This legislation assumes that Hong Kong lacks competition. This is beyond laughable in a place where entrepreneurs cram every available crevice and virtually trip over each other to market their wares to willing consumers. Indeed, Work says, “We have a Consumer Council that looks at these things. Every time they get asked to do a study, they come back and say, ‘Well no. We can’t actually find anything or show any evidence of anything.’”
Meanwhile, entrepreneurs fret that large players may use a competition law to bludgeon them.
“Many big companies have their own legal consultants or legal departments to handle investigations and lawsuits,” Stephen Kwok Chun-pong, president of Hong Kong Small and Medium Enterprises Association told Time Out Hong Kong. “But small and medium companies don’t, and they have to employ all these legal resources that will incur excessive costs. It will lead to two ends: either they will close down or they will charge higher on their products and make consumers pay for the extra costs. This is how the Competition Bill can help the sharks prey on us.”
Still, the fear of limited competition — call it potential anti-trust — fuels this bill. Ahead of an expected legislative vote on this measure in May, opposition to it is building among Hong Kong’s businesses. So, it still might sink.
Richard Wong (no relation to Peter Wong) runs the Hong Kong Center for Economic Research. A University of Hong Kong economics professor, he is generally sanguine about this territory’s trajectory. However, he does lament the government’s major involvement in two key areas.
“About half the population lives in government housing,” Wong says, with Hong Kong’s mighty Victoria Peak rising at his back. “A simple solution would be that government can continue this program, but whoever joins this program should be able to acquire the property after five years at a fairly low price and become a private property owner.” As it stands, the government owns all undeveloped land and occasionally sells parcels, which is one non-tax source of government revenue. (Compare that to the U.S. government, which keeps buying private land, even as it mismanages its existing property portfolio.)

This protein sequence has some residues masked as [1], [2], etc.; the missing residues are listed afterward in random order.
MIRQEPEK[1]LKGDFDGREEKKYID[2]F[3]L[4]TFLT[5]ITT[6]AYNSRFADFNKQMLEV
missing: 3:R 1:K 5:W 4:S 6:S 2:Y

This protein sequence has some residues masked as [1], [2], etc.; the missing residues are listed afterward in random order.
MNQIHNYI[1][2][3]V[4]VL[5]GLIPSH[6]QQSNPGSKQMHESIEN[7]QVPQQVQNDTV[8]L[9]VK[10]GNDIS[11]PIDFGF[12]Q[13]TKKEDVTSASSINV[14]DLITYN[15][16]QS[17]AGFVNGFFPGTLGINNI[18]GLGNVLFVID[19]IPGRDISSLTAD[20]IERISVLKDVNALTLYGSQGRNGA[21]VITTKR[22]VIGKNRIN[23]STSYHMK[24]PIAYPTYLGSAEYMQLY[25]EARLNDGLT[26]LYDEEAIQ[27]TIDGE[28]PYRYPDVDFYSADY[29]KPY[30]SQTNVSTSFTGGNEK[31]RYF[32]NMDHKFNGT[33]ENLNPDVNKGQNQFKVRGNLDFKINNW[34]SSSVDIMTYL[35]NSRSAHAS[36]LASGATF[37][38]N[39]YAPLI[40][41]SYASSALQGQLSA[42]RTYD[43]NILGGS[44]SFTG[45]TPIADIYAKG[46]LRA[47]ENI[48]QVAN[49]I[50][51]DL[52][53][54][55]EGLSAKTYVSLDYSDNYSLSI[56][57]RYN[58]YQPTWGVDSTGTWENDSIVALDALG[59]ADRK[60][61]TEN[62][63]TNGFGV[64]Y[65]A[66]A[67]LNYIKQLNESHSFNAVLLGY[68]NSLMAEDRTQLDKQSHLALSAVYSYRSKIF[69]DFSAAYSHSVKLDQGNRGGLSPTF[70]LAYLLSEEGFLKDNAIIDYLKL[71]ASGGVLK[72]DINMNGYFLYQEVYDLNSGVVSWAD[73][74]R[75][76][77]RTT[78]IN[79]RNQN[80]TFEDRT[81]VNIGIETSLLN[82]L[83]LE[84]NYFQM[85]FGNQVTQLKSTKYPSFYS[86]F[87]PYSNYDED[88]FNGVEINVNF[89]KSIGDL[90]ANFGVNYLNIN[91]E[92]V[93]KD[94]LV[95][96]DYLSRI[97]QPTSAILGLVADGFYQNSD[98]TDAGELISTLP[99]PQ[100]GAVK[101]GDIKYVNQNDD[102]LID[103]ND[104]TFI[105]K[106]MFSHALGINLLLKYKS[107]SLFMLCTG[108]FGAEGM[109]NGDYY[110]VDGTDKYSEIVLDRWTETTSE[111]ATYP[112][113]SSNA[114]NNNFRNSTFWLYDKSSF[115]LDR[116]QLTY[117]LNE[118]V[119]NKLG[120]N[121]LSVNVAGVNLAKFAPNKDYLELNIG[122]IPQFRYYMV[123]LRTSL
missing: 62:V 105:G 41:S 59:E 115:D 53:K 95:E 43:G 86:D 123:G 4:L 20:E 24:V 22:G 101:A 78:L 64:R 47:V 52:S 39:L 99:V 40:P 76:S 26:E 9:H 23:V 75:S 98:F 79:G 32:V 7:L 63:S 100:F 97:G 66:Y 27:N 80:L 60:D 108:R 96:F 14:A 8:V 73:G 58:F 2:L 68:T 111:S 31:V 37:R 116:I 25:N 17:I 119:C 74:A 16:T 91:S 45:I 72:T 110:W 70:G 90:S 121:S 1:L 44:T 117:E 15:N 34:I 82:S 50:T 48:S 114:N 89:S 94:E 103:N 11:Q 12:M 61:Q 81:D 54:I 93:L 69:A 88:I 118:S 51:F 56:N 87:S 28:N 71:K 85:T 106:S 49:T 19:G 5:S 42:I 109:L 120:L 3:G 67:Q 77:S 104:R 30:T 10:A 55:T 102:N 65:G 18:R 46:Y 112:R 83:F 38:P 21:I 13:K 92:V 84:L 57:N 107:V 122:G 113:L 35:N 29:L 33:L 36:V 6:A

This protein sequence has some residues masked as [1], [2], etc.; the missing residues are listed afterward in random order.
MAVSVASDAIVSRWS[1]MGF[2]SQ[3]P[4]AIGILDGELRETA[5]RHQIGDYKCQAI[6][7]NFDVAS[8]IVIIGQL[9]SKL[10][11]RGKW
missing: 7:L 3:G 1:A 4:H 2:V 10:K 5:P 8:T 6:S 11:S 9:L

Wong’s public-housing divestment proposal parallels Margaret Thatcher’s privatization of council houses in the United Kingdom, which transformed millions of Her Britannic Majesty’s tenants into owners.
“This would be one way to enhance the private-property system in Hong Kong,” Wong adds. “It will help a lot of relatively poor households get assets quickly. The current system basically freezes the land value and nobody gets it.”
“The other thing would be health care,” Wong notes, “which is very difficult to handle. It’s not easy. Although the government is at the moment trying to introduce some sort of an insurance scheme as an option out of the public health system.”
Given Hong Kong’s 99 years of British rule, a local version of the National Health Service hardly is shocking. Whether it gravitates toward private medicine or — gasp! — Obamacare will remain a ripe debate topic.
For his part, Lion Rock’s Peter Wong, a trained chemist, raises the specter of titration. In such an experiment, an acid is dripped slowly into a beaker of an alkaline substance.
No single drop seems to do very much. However, Wong adds, “If you keep adding acid to the basic solution, you don’t see the color change, until you hit a tipping point, and then everything changes in one second.” The entire solution switches color, from top to bottom.
So far, none of these government encroachments on this territory’s economic freedom has changed its fundamental character, but Wong worries that a Chinese water torture of self-imposed regulatory drips suddenly may turn Hong Kong red.
“We still have enough buffers to absorb the bad things, until one point,” Wong says. “I don’t know where that is.”
While all of this may seem ominous to Hong Kong people, as they call themselves many over-governed Americans gladly would swap the U.S. Congress for Hong Kong’s Legislative Council. If Hong Kong is guilty of anything, it may be devolving from a Goldwater-style high-octane model of markets all the way down to something fueled by Ronald Reagan–style regular leaded gasoline.
G. Andrew Work puts this into perspective.
“A lot of the things that Hong Kong does to step into the economy, every other modern economy does them — times ten,” he says, behind his large, amazingly clean desk above Hollywood Road. “Those of us in pro-free-market circles bemoan these things. But when we travel to other places, we find out that there is all of that plus, plus, plus . . . ”
For now, Hong Kong may face droplets of statism within its ocean of economic liberty. While Hong Kong people have every right to complain about this, Americans enduring the pounding surf of socialism should behold the rest of Hong Kong’s example and chant: “Let’s try this at home.”
— New York commentator Deroy Murdock is a nationally syndicated columnist with the Scripps Howard News Service, a Fox News contributor, and a media fellow with the Hoover Institution on War, Revolution and Peace at Stanford University.